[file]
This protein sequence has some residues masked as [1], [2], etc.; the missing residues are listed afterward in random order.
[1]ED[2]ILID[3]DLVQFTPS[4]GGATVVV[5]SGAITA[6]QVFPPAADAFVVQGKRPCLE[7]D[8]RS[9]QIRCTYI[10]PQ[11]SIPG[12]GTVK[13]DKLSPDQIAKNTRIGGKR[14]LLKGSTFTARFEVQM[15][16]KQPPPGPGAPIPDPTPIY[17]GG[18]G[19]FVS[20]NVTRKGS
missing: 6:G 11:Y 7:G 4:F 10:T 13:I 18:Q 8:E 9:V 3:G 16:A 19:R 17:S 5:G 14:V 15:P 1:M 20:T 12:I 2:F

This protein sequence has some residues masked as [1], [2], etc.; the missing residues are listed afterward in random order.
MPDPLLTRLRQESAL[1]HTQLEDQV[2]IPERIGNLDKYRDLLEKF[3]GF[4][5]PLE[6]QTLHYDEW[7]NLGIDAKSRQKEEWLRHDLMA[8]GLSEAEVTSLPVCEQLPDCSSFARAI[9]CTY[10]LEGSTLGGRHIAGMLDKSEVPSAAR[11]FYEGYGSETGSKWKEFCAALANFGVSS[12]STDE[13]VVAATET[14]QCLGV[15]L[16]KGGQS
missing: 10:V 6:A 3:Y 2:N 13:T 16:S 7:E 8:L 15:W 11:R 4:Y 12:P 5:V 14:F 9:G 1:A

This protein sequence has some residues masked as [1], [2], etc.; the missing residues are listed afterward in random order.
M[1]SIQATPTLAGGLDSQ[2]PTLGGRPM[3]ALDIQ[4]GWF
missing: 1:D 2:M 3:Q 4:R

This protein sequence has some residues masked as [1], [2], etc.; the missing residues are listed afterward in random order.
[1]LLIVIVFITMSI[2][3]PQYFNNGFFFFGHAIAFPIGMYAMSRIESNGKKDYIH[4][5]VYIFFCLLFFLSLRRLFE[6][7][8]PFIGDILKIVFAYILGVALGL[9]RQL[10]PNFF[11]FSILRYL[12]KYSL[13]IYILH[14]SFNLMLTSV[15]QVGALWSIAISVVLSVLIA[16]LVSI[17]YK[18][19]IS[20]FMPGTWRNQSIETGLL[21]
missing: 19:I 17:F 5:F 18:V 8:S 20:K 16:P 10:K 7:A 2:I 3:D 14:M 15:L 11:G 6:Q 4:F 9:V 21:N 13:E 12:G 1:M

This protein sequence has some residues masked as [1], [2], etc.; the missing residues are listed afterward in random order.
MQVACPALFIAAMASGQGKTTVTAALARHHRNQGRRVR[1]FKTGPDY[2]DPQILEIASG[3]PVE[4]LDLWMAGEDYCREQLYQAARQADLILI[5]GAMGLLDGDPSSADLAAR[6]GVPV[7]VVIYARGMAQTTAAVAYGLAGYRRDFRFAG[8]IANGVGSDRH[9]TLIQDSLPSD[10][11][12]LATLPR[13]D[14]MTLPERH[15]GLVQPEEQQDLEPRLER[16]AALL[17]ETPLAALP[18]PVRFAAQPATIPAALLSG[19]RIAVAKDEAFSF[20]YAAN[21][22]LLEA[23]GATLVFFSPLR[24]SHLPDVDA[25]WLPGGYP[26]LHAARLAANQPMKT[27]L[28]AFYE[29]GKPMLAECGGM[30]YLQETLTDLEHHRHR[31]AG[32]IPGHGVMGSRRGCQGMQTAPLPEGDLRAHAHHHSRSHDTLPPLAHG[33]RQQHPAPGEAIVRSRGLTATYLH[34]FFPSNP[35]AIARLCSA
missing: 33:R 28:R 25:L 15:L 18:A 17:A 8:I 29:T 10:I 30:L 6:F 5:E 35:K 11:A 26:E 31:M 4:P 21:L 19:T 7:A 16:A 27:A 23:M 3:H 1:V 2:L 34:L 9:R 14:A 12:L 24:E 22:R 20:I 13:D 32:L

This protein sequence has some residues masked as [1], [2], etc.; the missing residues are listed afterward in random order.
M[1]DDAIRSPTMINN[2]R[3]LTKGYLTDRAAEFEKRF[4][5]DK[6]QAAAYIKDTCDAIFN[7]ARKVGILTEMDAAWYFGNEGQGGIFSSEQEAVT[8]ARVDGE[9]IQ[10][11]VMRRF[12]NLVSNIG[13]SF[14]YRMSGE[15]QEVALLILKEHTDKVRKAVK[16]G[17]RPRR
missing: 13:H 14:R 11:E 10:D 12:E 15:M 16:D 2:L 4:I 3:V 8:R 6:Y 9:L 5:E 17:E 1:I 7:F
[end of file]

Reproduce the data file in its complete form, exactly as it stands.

This protein sequence has some residues masked as [1], [2], etc.; the missing residues are listed afterward in random order.
[1]ED[2]ILID[3]DLVQFTPS[4]GGATVVV[5]SGAITA[6]QVFPPAADAFVVQGKRPCLE[7]D[8]RS[9]QIRCTYI[10]PQ[11]SIPG[12]GTVK[13]DKLSPDQIAKNTRIGGKR[14]LLKGSTFTARFEVQM[15][16]KQPPPGPGAPIPDPTPIY[17]GG[18]G[19]FVS[20]NVTRKGS
missing: 6:G 11:Y 7:G 4:F 10:T 13:I 18:Q 8:E 9:V 3:G 16:A 19:R 17:S 5:G 14:V 15:P 1:M 20:T 12:I 2:F

This protein sequence has some residues masked as [1], [2], etc.; the missing residues are listed afterward in random order.
MPDPLLTRLRQESAL[1]HTQLEDQV[2]IPERIGNLDKYRDLLEKF[3]GF[4][5]PLE[6]QTLHYDEW[7]NLGIDAKSRQKEEWLRHDLMA[8]GLSEAEVTSLPVCEQLPDCSSFARAI[9]CTY[10]LEGSTLGGRHIAGMLDKSEVPSAAR[11]FYEGYGSETGSKWKEFCAALANFGVSS[12]STDE[13]VVAATET[14]QCLGV[15]L[16]KGGQS
missing: 10:V 6:A 3:Y 2:N 13:T 16:S 7:E 8:L 15:W 11:R 4:Y 12:P 5:V 14:F 9:G 1:A

This protein sequence has some residues masked as [1], [2], etc.; the missing residues are listed afterward in random order.
M[1]SIQATPTLAGGLDSQ[2]PTLGGRPM[3]ALDIQ[4]GWF
missing: 1:D 2:M 3:Q 4:R

This protein sequence has some residues masked as [1], [2], etc.; the missing residues are listed afterward in random order.
[1]LLIVIVFITMSI[2][3]PQYFNNGFFFFGHAIAFPIGMYAMSRIESNGKKDYIH[4][5]VYIFFCLLFFLSLRRLFE[6][7][8]PFIGDILKIVFAYILGVALGL[9]RQL[10]PNFF[11]FSILRYL[12]KYSL[13]IYILH[14]SFNLMLTSV[15]QVGALWSIAISVVLSVLIA[16]LVSI[17]YK[18][19]IS[20]FMPGTWRNQSIETGLL[21]
missing: 19:I 17:F 5:F 18:V 8:S 20:K 16:P 10:K 7:A 2:I 3:D 14:M 15:L 11:G 6:Q 4:F 9:V 21:N 13:E 12:G 1:M

This protein sequence has some residues masked as [1], [2], etc.; the missing residues are listed afterward in random order.
MQVACPALFIAAMASGQGKTTVTAALARHHRNQGRRVR[1]FKTGPDY[2]DPQILEIASG[3]PVE[4]LDLWMAGEDYCREQLYQAARQADLILI[5]GAMGLLDGDPSSADLAAR[6]GVPV[7]VVIYARGMAQTTAAVAYGLAGYRRDFRFAG[8]IANGVGSDRH[9]TLIQDSLPSD[10][11][12]LATLPR[13]D[14]MTLPERH[15]GLVQPEEQQDLEPRLER[16]AALL[17]ETPLAALP[18]PVRFAAQPATIPAALLSG[19]RIAVAKDEAFSF[20]YAAN[21][22]LLEA[23]GATLVFFSPLR[24]SHLPDVDA[25]WLPGGYP[26]LHAARLAANQPMKT[27]L[28]AFYE[29]GKPMLAECGGM[30]YLQETLTDLEHHRHR[31]AG[32]IPGHGVMGSRRGCQGMQTAPLPEGDLRAHAHHHSRSHDTLPPLAHG[33]RQQHPAPGEAIVRSRGLTATYLH[34]FFPSNP[35]AIARLCSA
missing: 33:R 28:R 25:L 15:L 18:A 17:A 8:I 29:T 10:I 30:L 6:F 5:E 35:K 11:A 26:E 31:M 4:P 21:L 19:T 7:A 16:A 27:A 23:M 3:H 1:V 2:L 34:L 9:R 14:A 12:L 24:E 22:R 20:I 13:D 32:L

This protein sequence has some residues masked as [1], [2], etc.; the missing residues are listed afterward in random order.
M[1]DDAIRSPTMINN[2]R[3]LTKGYLTDRAAEFEKRF[4][5]DK[6]QAAAYIKDTCDAIFN[7]ARKVGILTEMDAAWYFGNEGQGGIFSSEQEAVT[8]ARVDGE[9]IQ[10][11]VMRRF[12]NLVSNIG[13]SF[14]YRMSGE[15]QEVALLILKEHTDKVRKAVK[16]G[17]RPRR
missing: 13:H 14:R 11:E 10:D 12:E 15:M 16:D 2:L 4:I 3:V 8:R 6:Y 9:L 5:E 17:E 1:I 7:F